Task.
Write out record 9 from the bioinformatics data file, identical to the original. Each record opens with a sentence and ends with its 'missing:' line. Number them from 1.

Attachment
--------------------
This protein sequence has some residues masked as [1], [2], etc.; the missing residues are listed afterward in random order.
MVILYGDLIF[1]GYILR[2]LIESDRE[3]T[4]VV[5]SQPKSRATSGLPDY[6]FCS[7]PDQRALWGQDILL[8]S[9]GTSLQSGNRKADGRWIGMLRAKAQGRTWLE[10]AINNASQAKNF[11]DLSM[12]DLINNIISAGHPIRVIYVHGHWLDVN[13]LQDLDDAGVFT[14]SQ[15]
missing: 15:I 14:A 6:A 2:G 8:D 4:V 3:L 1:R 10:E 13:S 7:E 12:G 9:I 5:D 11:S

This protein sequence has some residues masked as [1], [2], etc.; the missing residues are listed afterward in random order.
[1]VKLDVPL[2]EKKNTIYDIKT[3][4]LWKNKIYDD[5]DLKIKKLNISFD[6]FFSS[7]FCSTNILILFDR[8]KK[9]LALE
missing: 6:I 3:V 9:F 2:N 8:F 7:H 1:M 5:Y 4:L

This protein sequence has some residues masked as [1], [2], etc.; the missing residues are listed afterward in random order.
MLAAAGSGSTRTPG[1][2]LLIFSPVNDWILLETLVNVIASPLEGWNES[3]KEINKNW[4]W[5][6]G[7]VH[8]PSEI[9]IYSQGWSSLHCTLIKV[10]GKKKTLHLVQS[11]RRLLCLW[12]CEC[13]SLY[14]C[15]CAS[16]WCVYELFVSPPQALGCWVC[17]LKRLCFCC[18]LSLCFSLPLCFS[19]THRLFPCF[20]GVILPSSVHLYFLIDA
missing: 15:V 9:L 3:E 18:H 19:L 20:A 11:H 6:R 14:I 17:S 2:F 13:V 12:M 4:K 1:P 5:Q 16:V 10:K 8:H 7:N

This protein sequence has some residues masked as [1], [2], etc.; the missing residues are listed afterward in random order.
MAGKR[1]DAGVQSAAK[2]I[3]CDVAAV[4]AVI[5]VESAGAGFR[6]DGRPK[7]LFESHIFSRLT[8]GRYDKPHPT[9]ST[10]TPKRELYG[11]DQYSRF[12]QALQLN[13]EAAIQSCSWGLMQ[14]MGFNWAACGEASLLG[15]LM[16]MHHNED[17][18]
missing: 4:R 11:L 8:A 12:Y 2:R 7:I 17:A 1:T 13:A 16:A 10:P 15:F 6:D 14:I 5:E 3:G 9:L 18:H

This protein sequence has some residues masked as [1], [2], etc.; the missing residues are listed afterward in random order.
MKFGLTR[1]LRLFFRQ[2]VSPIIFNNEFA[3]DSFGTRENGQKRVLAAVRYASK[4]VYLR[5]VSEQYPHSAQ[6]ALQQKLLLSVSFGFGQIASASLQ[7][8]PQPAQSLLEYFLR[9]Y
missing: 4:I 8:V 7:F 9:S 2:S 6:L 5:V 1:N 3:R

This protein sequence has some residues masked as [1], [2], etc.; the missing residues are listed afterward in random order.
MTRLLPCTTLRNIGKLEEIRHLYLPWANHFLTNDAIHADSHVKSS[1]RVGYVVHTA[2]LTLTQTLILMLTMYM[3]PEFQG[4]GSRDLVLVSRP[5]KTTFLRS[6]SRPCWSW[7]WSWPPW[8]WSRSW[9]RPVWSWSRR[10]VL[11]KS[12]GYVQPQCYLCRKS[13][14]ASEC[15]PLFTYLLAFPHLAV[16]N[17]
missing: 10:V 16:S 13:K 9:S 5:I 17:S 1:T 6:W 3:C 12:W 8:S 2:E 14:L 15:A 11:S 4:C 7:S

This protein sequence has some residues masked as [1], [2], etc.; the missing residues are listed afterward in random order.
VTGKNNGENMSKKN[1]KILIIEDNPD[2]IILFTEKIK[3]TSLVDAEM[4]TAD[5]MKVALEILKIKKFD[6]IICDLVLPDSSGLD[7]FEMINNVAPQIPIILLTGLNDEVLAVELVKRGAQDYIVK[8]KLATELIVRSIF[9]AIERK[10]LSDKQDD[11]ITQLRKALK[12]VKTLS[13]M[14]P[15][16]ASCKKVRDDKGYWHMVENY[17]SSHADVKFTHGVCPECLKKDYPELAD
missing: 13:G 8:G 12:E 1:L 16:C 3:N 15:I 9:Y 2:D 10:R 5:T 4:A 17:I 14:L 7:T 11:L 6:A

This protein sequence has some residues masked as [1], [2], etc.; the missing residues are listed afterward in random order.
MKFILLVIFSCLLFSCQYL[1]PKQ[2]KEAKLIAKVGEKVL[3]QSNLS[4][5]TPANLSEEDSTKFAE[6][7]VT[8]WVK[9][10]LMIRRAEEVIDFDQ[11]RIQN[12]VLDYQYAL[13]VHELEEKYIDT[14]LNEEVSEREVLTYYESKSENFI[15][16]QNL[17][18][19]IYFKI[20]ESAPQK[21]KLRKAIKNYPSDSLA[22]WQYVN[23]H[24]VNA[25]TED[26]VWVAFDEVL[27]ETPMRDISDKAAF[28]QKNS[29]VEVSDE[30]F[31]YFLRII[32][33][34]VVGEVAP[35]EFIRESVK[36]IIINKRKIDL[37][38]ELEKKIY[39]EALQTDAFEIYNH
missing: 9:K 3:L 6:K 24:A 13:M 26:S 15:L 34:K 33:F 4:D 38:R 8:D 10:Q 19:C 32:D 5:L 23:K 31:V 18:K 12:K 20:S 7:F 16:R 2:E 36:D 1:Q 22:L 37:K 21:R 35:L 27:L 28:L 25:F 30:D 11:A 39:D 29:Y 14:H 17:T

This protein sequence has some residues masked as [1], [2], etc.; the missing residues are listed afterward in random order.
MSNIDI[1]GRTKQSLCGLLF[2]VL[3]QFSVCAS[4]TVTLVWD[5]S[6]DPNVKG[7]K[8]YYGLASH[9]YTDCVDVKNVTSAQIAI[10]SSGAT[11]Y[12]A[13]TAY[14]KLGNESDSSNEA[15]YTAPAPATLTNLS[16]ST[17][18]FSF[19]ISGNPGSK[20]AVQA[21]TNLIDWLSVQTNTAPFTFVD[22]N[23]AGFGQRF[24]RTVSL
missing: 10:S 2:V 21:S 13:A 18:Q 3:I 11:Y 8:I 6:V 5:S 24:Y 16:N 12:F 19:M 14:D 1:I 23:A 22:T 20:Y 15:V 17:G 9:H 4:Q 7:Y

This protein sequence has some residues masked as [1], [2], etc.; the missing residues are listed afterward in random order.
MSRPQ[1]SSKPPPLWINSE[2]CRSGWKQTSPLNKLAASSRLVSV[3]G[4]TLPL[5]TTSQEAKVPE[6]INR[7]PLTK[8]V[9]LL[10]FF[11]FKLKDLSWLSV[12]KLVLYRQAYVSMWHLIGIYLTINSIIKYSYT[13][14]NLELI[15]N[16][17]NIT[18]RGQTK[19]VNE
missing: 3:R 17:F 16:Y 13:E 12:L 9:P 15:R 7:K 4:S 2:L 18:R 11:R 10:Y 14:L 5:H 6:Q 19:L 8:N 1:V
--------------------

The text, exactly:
This protein sequence has some residues masked as [1], [2], etc.; the missing residues are listed afterward in random order.
MSNIDI[1]GRTKQSLCGLLF[2]VL[3]QFSVCAS[4]TVTLVWD[5]S[6]DPNVKG[7]K[8]YYGLASH[9]YTDCVDVKNVTSAQIAI[10]SSGAT[11]Y[12]A[13]TAY[14]KLGNESDSSNEA[15]YTAPAPATLTNLS[16]ST[17][18]FSF[19]ISGNPGSK[20]AVQA[21]TNLIDWLSVQTNTAPFTFVD[22]N[23]AGFGQRF[24]RTVSL
missing: 10:S 2:V 21:S 13:A 18:Q 3:I 11:Y 8:I 6:V 5:S 24:Y 16:N 12:F 19:M 14:D 1:I 23:A 22:T 20:Y 15:V 17:G 9:H 4:Q 7:Y